Kyle Diamond

My company has done a fair amount of remodeling work on older homes, and over the years we've grown accustomed to working with copper, using it for roof flashings on both remodels and new construction, budget permitting. In addition to copper's attractive appearance and known durability, we like the ability to solder the seams, which allows us to efficiently prefabricate aprons at dormers and chimneys—we just couldn't do that with aluminum or galvanized metal. Granted, copper is more expensive and soldering takes time. But we end up with a one-piece, maintenance-free assembly that's easy to install and, I believe, more watertight than anything we could achieve with other flashing metals.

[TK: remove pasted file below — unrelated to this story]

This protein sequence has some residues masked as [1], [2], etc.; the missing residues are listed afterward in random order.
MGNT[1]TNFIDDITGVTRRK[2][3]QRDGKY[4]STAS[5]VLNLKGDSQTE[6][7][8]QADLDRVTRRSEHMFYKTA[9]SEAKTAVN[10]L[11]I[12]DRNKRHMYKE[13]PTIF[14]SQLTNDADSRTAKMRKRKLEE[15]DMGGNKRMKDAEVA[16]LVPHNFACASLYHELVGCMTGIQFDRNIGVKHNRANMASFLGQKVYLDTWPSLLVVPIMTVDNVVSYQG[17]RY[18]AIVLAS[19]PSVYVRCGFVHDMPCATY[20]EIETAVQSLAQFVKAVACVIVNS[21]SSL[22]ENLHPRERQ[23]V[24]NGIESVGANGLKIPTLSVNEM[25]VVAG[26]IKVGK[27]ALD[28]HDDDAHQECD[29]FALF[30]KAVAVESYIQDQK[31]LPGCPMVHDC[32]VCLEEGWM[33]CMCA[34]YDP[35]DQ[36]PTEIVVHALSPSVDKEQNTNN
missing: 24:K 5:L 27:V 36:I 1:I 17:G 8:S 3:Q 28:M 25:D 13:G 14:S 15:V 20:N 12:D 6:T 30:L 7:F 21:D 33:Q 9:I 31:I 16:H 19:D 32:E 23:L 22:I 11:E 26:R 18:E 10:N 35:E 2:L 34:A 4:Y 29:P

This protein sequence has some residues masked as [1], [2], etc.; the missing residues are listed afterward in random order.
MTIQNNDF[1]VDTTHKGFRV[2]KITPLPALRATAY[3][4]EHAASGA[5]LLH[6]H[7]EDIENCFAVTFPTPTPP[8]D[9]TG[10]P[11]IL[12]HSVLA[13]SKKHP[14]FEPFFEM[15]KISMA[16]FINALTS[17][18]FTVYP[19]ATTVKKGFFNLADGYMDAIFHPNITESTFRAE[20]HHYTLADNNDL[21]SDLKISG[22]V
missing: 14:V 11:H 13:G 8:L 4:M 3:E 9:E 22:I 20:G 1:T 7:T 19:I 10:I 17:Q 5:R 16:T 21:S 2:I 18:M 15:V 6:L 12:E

Most of the corner flashings we come across, even if made from copper, are modified step flashings, cut in place to wrap the corner of the wall or chimney, while the leg running along the roof slope laps the apron. Both pieces may or may not be set in sealant, and usually the outside corner where the counterflashing and step flashing meet is...

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